'A swashbuckling game-changer taking the fight to a Goliath-like incumbent', is not an expression one would have used in the recent past to describe BT. Until this year BT has sometimes appeared about as dramatic as a Wednesday afternoon in Poundland.
But now BT is in the ring slugging it out with BSkyB and rounds One plus Two have gone to the telecoms contender, as it acquired first the rights to some Premiership football and then, yesterday, with a £897 million jab to the eye, the exclusive rights to Champions League football from 2015.
The amazing sums at which football rights are being won, together with the realisation that the sports pay television market now has a serious second player, led to a £1.6 billion slump in BSkyB's value as its shares fell by almost 11%. Those in the know say that BSkyB could be now forced to shell out an extra £1.2bn to secure the next set of Premier League broadcast rights.
BT has entered one of the most white hot business sectors at the moment. But it had to do something. Another attempt to revive interest in public phone boxes looked unlikely. Yet another dreary round of haggling with regulators and government about the costs of fixed lines was the alternative. Its strategy makes perfect business sense because it cannot allow rivals to run off with increasing numbers of its broadband customers.
As a massive, legacy-based, once-nationalised industry presiding over a dwindling top line, milking its copper wires for all they were worth wasn’t the most exciting gig in town. Neither was it ever going to pay their massive pension liabilities. What more exciting sector to enter than English football? With his interesting, hint-of-a-reformed-mullet hair- do and open shirt buttons, the new CEO Gavin Patterson looks like he once played centre forward for a middle division West Midlands club. (Patterson whilst at P&G was in charge of Pantene shampoo.) For an organisation renowned for enlightened, inclusive HR it’s all a bit blokey.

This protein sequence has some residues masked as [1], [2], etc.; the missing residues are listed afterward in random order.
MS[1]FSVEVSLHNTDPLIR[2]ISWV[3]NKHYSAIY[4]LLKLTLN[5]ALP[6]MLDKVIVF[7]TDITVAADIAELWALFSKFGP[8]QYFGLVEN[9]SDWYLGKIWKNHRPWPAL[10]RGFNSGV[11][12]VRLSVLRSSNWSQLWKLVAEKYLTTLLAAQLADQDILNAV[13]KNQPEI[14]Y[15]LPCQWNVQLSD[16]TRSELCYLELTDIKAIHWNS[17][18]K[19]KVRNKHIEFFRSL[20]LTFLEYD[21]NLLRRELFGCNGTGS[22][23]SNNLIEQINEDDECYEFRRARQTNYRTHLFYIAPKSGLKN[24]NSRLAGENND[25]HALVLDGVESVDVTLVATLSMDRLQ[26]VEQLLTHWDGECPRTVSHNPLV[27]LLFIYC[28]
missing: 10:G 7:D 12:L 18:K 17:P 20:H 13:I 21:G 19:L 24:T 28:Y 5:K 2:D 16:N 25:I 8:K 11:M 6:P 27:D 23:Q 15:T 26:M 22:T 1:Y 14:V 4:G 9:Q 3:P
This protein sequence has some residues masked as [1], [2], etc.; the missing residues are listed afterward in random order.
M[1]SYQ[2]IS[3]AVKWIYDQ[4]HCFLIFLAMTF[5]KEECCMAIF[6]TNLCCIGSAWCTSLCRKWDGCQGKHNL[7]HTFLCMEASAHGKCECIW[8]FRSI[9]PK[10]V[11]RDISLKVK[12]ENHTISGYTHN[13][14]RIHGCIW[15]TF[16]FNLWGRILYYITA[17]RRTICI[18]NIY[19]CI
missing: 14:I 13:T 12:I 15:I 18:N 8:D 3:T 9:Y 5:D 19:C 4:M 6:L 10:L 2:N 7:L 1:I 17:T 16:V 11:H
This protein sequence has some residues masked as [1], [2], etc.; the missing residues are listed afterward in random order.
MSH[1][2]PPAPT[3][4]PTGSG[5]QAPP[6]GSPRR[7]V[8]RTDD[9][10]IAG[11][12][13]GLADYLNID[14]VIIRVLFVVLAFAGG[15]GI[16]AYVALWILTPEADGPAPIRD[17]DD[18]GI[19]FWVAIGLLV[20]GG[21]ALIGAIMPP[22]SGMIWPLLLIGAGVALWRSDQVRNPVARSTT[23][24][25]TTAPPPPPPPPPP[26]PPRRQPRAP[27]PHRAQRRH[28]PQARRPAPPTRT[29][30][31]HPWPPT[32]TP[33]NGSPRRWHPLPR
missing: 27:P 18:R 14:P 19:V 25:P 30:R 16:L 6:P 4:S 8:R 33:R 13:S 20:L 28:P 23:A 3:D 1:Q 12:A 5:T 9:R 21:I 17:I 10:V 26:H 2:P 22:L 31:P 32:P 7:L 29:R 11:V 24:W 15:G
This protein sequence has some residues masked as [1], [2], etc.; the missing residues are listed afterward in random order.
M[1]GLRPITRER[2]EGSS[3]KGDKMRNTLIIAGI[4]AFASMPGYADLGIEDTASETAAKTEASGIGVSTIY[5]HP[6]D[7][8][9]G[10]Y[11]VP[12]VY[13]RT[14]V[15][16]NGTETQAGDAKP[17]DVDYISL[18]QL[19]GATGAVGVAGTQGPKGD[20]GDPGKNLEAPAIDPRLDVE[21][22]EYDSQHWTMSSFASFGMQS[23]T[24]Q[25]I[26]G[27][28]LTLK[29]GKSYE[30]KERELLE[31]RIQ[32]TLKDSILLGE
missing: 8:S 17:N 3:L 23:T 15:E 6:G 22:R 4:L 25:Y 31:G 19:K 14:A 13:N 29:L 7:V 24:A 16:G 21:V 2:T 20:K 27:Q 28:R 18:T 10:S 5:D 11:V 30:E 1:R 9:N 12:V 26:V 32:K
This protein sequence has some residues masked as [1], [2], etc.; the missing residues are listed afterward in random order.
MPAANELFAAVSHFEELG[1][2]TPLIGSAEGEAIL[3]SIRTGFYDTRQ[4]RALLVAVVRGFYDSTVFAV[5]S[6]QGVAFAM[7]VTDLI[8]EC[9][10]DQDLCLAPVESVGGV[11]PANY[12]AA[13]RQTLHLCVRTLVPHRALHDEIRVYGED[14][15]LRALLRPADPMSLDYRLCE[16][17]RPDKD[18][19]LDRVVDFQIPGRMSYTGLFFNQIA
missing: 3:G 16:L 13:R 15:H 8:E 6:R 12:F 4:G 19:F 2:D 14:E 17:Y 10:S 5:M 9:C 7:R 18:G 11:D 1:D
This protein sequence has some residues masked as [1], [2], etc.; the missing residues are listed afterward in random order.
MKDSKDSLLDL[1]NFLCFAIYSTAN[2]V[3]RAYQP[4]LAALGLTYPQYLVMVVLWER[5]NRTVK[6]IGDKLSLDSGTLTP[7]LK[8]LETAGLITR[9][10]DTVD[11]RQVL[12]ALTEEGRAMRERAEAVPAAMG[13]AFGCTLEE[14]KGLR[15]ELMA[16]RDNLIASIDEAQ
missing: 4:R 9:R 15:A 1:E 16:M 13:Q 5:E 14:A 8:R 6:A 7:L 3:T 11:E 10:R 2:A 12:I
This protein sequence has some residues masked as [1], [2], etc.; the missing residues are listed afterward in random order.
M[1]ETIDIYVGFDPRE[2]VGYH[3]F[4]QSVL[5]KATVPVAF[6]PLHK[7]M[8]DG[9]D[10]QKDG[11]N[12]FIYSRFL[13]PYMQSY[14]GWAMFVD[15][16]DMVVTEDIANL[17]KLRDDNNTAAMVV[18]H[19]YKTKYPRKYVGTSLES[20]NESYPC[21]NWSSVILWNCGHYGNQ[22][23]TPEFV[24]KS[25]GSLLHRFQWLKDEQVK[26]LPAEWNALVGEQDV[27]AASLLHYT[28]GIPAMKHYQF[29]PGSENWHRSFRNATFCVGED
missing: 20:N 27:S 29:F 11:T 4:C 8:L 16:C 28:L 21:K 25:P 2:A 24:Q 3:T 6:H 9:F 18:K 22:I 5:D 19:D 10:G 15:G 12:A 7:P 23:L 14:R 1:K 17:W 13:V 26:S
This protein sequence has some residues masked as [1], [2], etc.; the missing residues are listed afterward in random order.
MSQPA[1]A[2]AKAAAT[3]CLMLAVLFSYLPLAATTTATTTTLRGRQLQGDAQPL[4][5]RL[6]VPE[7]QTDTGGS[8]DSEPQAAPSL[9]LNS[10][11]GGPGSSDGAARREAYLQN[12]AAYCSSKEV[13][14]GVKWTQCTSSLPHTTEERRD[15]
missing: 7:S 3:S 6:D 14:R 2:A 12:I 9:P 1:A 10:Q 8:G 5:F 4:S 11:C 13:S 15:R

The fight with Sky will be a bitter one. You don’t take on the Death Star – as they call Sky at Talk Talk - without expecting casualties. Despite its massive size – a billion pounds a year in profit – Sky still regards itself as an outsider with a challenger mentality. This is the legacy of its founder Rupert Murdoch, who at 82 and again enjoying the single guy’s life is now rolling up his sleeves for yet another fist fight against ever-present enemies.
The short term winners will be the organisations who least need – or deserve – further bucket loads of cash: premiership football clubs. You can bet that, true to form, they will not spend it wisely. I enjoy lolling on the sofa in front of the footie as much as the next couch potato in the row. But its stellar popularity sometimes beggars belief. When trying to analyse the massive success of football on TV my conclusion is that it has something to do with its rare continuing ability to surprise. While everyone in TV from drama to game shows is demanding "More jeopardy!" everything from Downtown, through "Simply" to the X Factor is grimly predictable. I refuse point blank to waste my time watching a programme about baking. If life is too short to stuff a mushroom, there is even less reason to spend valuable hours before I’m taken off by the grim reaper, gawping at some idiot making a perfect choux bun.
Certainly there is much in football that can appear predictable: Ashley Young falling over once he gets anywhere the penalty area; the pants of Jamie’s Rednapp’s bespoke suit getting ever tighter around his thighs and Jose Mourinho, a Cantona-wannabe, trying – and somehow always failing – to persuade us that he is deep and enigmatic and interesting.
But footie is what people want from Anfield to Auckland. The two things we can be sure of after BT’s intervention are that a) we are going to have to fork out more if we want to watch it from our living rooms and b) the Porsche dealerships of North Surrey and East Cheshire will be doing even more business come 2015.